This principle is one of the most powerful weapons of the mind. It can make or break businesses. Applied correctly, it can level-up our lives and boost productivity. The 80/20 rule is an invaluable tool for the minimalist.
Becoming a minimalist in a modern world:
1. Cut down ruthlessly on things you don’t love and don’t need
Only keep things that are required for your own necessity. For instance, my list would be personal toiletries, laptop, phone, underwear, rucksack etc.
If you don’t work online, then there’s no need for a laptop. Well unless you can think of another purpose… and if you don’t like wearing underwear, throw ’em out. If you don’t like cooking, get a partner who does! If you don’t live to eat but rather eat to live, try powdered food - it has all the nutrition you need but removes the hassle of thinking what to eat. It really can be that simple.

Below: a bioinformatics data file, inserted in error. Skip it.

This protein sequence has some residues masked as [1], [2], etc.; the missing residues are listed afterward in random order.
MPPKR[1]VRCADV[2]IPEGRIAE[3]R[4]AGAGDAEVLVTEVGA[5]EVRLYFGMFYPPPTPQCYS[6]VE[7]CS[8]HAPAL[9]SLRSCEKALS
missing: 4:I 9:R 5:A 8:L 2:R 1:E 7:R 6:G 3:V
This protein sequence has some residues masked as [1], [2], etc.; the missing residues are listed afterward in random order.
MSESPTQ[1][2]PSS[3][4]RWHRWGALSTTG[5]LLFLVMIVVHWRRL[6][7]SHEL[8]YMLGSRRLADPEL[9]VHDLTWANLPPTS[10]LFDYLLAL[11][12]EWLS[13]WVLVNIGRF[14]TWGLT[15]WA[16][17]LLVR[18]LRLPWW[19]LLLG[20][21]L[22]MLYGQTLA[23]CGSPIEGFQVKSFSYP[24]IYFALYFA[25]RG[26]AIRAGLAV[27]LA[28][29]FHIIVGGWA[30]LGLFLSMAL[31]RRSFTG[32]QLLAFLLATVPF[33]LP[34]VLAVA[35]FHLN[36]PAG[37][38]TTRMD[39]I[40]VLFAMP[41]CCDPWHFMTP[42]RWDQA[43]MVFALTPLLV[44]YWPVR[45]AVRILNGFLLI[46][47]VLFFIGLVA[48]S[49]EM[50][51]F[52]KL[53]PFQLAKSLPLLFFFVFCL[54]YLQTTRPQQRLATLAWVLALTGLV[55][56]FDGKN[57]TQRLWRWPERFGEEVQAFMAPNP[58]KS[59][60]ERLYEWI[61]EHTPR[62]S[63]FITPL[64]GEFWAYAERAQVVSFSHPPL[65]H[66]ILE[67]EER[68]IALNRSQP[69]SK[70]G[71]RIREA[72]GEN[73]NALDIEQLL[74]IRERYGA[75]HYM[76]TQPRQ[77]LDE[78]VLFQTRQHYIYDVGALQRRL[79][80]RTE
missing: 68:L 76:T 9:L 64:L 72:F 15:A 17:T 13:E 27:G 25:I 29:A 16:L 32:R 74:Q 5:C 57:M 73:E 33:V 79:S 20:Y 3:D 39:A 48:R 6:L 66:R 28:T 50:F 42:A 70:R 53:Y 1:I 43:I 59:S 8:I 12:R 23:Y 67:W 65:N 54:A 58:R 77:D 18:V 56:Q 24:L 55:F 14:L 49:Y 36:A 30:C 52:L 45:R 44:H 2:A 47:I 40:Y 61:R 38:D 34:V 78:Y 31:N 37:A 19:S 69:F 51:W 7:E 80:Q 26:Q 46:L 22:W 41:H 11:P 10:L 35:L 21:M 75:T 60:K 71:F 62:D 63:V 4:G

Here the 80/20 rule can be your friend: observe your life closely and you will identify the few things you use 80% of the time and the majority of your possessions you use only 20% of the time combined. Bingo! Now you know what to get rid of.
2. Simplify your closet
Tip #1: Instead of buying an expensive flashy dress for only one special occasion, invest in high quality versatile clothing — items you can use for all sorts of events and that are built to last.
Tip #2: Buy clothes in simple colors and patterns. If you have clothes in many colors, shades and patterns, you make it difficult to choose combinations to wear. Unless you are a fashionista and relish the challenge, make life easy by eliminating this decision, saving decision power for something you really care about.
Tip #3: Donate your unused clothes to charity or friends — it could really help someone. Though you can try to sell on eBay, it probably isn’t worth the time unless it’s Louis Vuitton or something. I’d rather spend that time on something more productive and beneficial.
3. Shake it off